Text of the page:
Unfocused, extensive framework usage is a problem. The understanding of the reason for its usage can be lost. Once it is lost, it becomes incredibly difficult (if not impossible) to get it safely under control again as no one is really sure what it is doing or why it is there.
Focused usage allows change to be isolated. If the framework makes a change to how params are dealt with, then if we know we only deal with params in controllers, then we know where to look to fix it. If we’ve allowed params to be used randomly throughout the system we’re in trouble. Isolate change. And make sure the behaviours that are expected are codified in tests so we can know if the framework changes that things still work.
The Framework Moves
Frameworks move at a steady pace. Bugs are fixed, security patches are applied, features are added and deprecated. All of this happens at a reasonable rate. For most code bases that live for more than a couple of years, the framework will be able to be upgraded multiple times. The less code that is written that is coupled to the framework, the less painful that upgrade will be.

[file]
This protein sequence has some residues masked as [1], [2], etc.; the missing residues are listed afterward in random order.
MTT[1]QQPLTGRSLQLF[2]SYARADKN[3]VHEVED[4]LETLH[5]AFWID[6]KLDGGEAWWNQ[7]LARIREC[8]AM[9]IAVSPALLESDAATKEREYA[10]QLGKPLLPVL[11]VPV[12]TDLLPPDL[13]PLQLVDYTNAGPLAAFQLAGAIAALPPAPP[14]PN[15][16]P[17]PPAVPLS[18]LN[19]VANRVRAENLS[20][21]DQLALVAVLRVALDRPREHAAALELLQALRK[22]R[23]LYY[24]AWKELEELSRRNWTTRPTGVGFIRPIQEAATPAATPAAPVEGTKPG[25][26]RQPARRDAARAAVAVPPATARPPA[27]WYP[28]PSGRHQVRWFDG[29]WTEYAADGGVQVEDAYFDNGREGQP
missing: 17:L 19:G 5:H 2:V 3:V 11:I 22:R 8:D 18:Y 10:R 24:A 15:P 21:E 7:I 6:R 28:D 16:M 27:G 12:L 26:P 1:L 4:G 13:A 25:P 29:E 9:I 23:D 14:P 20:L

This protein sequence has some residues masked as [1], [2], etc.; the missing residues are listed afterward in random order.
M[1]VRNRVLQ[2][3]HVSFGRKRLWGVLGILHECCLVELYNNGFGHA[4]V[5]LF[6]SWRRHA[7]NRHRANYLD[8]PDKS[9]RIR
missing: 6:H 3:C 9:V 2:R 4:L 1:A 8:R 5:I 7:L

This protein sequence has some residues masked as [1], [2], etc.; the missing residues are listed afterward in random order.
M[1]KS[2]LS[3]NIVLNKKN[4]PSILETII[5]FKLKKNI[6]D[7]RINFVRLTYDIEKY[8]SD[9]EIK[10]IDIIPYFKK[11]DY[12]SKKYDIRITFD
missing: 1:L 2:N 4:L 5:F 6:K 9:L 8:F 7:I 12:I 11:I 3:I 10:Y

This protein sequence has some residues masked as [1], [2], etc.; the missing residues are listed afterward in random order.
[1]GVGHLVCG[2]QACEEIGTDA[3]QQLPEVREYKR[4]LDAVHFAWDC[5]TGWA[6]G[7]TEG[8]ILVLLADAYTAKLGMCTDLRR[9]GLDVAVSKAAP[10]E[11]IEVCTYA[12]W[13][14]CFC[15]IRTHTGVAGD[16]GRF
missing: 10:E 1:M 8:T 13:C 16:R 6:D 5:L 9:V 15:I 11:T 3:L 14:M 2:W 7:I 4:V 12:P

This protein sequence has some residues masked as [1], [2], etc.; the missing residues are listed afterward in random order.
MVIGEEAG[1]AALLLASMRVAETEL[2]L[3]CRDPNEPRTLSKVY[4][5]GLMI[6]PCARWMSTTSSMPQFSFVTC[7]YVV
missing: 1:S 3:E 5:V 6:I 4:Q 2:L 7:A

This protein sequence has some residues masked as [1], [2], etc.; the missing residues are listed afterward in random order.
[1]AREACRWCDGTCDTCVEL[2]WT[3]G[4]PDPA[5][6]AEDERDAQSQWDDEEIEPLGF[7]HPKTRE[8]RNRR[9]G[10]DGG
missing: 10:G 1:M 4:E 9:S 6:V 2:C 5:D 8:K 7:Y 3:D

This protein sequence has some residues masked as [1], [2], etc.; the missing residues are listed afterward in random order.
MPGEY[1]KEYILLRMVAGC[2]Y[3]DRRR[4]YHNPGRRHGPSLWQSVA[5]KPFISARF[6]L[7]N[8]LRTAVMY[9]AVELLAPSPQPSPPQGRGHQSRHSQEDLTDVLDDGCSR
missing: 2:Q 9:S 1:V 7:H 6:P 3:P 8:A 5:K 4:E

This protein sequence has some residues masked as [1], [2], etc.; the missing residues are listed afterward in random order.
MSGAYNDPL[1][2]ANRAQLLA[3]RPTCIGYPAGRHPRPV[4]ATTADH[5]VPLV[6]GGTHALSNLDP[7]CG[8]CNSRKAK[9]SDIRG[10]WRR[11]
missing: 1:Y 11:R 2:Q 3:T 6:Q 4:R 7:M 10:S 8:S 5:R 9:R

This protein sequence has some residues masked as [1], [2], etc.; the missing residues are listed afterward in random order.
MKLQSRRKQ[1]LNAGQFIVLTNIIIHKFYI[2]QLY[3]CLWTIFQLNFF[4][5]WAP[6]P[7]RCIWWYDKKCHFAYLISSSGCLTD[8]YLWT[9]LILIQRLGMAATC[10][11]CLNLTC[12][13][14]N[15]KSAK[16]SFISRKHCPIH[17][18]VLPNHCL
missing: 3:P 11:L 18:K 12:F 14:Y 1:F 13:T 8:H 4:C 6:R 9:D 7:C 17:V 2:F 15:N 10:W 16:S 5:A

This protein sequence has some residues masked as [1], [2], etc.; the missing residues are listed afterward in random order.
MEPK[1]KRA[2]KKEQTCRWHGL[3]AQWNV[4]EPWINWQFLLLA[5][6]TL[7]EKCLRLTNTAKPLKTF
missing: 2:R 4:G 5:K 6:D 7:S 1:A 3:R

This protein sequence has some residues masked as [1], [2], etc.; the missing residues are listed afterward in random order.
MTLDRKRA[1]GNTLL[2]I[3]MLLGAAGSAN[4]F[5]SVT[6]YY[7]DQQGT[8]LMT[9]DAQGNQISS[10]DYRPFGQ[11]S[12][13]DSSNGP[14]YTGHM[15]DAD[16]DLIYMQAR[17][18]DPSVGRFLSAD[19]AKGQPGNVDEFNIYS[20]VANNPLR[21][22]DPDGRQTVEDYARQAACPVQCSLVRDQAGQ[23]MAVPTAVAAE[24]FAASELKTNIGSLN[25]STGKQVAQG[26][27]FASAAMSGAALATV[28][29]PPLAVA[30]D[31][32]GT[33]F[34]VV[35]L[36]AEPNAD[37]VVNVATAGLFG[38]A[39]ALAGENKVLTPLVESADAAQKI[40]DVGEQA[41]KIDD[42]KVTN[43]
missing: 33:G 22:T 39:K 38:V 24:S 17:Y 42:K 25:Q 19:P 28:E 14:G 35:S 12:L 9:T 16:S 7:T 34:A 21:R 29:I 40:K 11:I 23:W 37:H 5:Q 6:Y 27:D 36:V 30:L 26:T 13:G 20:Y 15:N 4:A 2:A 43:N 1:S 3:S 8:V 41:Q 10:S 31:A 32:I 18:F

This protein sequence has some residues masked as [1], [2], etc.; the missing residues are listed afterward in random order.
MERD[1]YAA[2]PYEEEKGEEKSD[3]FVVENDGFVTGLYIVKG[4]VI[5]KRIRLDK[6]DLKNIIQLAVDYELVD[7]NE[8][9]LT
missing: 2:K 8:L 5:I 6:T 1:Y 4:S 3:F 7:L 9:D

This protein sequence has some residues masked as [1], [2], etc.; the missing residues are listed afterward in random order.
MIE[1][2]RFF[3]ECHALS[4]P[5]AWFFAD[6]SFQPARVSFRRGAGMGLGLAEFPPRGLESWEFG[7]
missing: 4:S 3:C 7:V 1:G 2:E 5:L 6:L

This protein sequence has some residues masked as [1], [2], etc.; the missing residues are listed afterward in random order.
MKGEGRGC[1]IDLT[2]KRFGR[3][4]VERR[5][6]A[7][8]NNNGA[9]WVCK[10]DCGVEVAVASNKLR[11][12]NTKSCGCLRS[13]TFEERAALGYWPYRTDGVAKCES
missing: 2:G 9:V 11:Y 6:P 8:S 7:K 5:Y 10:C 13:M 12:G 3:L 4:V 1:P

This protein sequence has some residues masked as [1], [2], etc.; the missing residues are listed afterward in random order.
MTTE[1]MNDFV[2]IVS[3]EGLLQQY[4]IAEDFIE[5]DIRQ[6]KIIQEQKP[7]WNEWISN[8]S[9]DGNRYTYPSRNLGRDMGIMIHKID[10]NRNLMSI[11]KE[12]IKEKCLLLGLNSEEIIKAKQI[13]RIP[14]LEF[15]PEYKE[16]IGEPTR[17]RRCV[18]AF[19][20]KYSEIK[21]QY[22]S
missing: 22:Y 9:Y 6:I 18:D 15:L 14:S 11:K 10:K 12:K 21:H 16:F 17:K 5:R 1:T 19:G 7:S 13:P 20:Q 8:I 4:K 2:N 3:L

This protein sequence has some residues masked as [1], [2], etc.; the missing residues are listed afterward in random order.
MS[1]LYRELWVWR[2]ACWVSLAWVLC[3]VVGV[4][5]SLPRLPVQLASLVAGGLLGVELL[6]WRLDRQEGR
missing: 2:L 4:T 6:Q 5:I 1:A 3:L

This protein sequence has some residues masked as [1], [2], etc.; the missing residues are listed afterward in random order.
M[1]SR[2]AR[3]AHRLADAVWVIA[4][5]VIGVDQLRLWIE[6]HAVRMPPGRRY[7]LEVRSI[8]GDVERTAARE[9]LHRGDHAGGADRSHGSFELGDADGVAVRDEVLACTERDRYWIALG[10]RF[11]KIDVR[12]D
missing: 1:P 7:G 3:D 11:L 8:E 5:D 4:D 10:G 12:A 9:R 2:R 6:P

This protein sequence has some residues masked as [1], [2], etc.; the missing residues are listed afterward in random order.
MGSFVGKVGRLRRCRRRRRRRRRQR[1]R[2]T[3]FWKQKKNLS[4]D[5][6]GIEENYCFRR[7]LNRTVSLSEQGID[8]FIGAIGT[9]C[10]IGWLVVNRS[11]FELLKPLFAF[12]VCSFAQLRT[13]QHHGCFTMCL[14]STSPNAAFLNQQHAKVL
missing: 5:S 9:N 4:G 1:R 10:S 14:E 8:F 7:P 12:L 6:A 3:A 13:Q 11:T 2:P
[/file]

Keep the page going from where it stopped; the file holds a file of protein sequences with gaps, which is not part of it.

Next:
If all your code inherits from a framework class, you are doing something wrong.
Limit frameworks to do well understood, localised and controllable things. These could then be replaced with some other version of the framework easily.
Frameworks that force you to design in a specific way and are smeared around your entire code base will probably cause a world of pain in the long term. (Or lets be honest, probably not you but the business who owns the code and the poor guy who now owns the code.)
It can be faster to just do it the framework way initially. In the short term. But it might not be responsible in the long term. The economics of short term gain over potential later cost are hard. But if you expect the code to be around in more than 2 years, they should stop being hard.
Frameworks are awesome.
Held at an arms length. Under your control.
But keep in mind, non-framework code will always survive a framework change.